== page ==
Anchor lead: Would you accept a less than perfect kidney transplant? Elizabeth Tracey reports
When people are on kidney transplant lists, life is often a struggle. Frequent dialysis can define their lives, and each day brings worsening kidney disease. Now a new study shows that transplant centers often don’t tell patients that an offer of a kidney has been made to them if they think it’s not of sufficient quality, yet patients say they are willing to accept such an organ. Chirag Parikh, director of nephrology at Johns Hopkins, says patients should bring up this issue.
Parikh: Discussing this with the patients and patients expressing this preference that if it is a lower quality kidney and I’m lower on the list then that allows me to get a transplant faster I would be ready to take it, that would change the whole dynamic. The decision is being made on behalf of the patient and that patient is not fully in the loop. Not that anybody is trying to not give it to them but some patients would have gladly accepted those kidneys. :28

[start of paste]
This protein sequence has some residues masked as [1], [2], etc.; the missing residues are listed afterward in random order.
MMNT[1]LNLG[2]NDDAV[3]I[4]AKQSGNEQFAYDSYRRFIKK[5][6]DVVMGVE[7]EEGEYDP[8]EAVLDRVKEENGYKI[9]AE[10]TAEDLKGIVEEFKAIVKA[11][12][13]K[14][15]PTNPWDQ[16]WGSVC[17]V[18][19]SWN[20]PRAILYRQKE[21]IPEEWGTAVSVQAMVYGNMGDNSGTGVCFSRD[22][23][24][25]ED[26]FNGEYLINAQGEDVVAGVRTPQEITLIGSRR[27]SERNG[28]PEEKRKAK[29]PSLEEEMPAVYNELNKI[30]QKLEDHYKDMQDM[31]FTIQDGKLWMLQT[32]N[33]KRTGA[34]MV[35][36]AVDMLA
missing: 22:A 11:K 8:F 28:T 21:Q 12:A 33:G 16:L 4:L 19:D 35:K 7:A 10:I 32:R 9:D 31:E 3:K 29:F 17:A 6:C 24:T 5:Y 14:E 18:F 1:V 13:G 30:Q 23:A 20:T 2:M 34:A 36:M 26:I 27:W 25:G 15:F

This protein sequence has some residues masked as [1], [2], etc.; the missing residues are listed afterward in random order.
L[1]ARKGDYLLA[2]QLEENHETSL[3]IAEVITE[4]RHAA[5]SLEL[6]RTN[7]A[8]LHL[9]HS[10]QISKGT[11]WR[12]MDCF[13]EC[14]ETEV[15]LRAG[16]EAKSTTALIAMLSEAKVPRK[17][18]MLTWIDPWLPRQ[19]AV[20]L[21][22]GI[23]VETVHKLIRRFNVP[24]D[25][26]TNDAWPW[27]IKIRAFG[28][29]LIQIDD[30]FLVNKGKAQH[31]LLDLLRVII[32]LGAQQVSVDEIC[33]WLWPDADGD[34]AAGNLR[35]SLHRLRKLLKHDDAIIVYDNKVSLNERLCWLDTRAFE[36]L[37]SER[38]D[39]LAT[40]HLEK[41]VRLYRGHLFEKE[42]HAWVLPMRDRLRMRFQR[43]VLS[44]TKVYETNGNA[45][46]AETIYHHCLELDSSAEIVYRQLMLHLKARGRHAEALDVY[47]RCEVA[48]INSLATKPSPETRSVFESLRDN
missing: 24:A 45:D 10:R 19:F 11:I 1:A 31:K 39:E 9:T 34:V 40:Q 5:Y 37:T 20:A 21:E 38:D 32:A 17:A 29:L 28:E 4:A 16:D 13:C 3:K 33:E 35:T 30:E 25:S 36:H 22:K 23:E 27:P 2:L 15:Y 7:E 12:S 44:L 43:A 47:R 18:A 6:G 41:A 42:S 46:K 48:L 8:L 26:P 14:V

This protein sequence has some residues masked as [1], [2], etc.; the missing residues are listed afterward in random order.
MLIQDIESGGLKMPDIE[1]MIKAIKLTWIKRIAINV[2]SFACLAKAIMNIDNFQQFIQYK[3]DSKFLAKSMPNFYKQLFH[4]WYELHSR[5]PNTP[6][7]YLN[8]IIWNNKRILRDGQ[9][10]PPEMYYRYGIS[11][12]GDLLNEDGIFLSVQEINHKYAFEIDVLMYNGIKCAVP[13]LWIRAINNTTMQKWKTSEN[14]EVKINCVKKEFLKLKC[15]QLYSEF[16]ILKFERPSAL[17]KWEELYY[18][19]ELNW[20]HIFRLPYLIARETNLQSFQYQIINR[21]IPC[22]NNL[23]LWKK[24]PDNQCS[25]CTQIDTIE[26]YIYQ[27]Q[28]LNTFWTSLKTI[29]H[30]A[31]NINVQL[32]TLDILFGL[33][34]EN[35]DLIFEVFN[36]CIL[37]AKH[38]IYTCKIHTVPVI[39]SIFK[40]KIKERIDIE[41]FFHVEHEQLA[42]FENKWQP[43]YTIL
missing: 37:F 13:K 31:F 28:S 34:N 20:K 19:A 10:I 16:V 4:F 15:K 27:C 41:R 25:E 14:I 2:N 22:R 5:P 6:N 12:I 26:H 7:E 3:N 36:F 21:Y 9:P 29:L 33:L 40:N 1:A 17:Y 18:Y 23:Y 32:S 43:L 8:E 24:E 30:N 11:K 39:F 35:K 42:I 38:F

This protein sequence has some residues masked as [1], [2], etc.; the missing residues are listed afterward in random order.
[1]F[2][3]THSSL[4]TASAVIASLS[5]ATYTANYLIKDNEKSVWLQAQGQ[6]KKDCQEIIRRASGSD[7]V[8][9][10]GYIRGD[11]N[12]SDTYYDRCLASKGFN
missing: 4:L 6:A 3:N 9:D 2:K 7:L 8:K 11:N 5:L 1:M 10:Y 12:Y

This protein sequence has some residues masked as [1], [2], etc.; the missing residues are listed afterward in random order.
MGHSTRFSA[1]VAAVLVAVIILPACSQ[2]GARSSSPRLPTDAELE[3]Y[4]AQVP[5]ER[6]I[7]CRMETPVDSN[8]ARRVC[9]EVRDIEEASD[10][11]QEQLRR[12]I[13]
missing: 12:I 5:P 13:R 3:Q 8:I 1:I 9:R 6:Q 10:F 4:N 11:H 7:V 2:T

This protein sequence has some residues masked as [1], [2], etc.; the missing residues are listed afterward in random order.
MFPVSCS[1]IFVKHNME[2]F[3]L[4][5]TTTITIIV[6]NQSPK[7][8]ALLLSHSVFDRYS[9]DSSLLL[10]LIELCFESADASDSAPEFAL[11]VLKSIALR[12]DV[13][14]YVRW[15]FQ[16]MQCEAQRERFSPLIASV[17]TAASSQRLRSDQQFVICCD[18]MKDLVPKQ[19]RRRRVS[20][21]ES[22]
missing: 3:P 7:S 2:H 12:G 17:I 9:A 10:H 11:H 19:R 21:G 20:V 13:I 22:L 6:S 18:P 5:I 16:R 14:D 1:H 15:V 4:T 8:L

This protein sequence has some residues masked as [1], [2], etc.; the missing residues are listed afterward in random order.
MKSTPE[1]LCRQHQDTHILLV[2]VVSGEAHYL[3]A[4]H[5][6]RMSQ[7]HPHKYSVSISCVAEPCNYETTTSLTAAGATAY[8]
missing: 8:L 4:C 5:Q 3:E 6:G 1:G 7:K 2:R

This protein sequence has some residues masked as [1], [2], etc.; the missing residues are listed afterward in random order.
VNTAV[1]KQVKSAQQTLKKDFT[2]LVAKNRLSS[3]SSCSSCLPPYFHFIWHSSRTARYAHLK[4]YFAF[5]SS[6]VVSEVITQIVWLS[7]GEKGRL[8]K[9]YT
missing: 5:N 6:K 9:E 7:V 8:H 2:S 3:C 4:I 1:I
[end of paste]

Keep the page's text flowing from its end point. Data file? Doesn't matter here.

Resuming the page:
Parikh says full disclosure on all sides would help. At Johns Hopkins, I’m Elizabeth Tracey.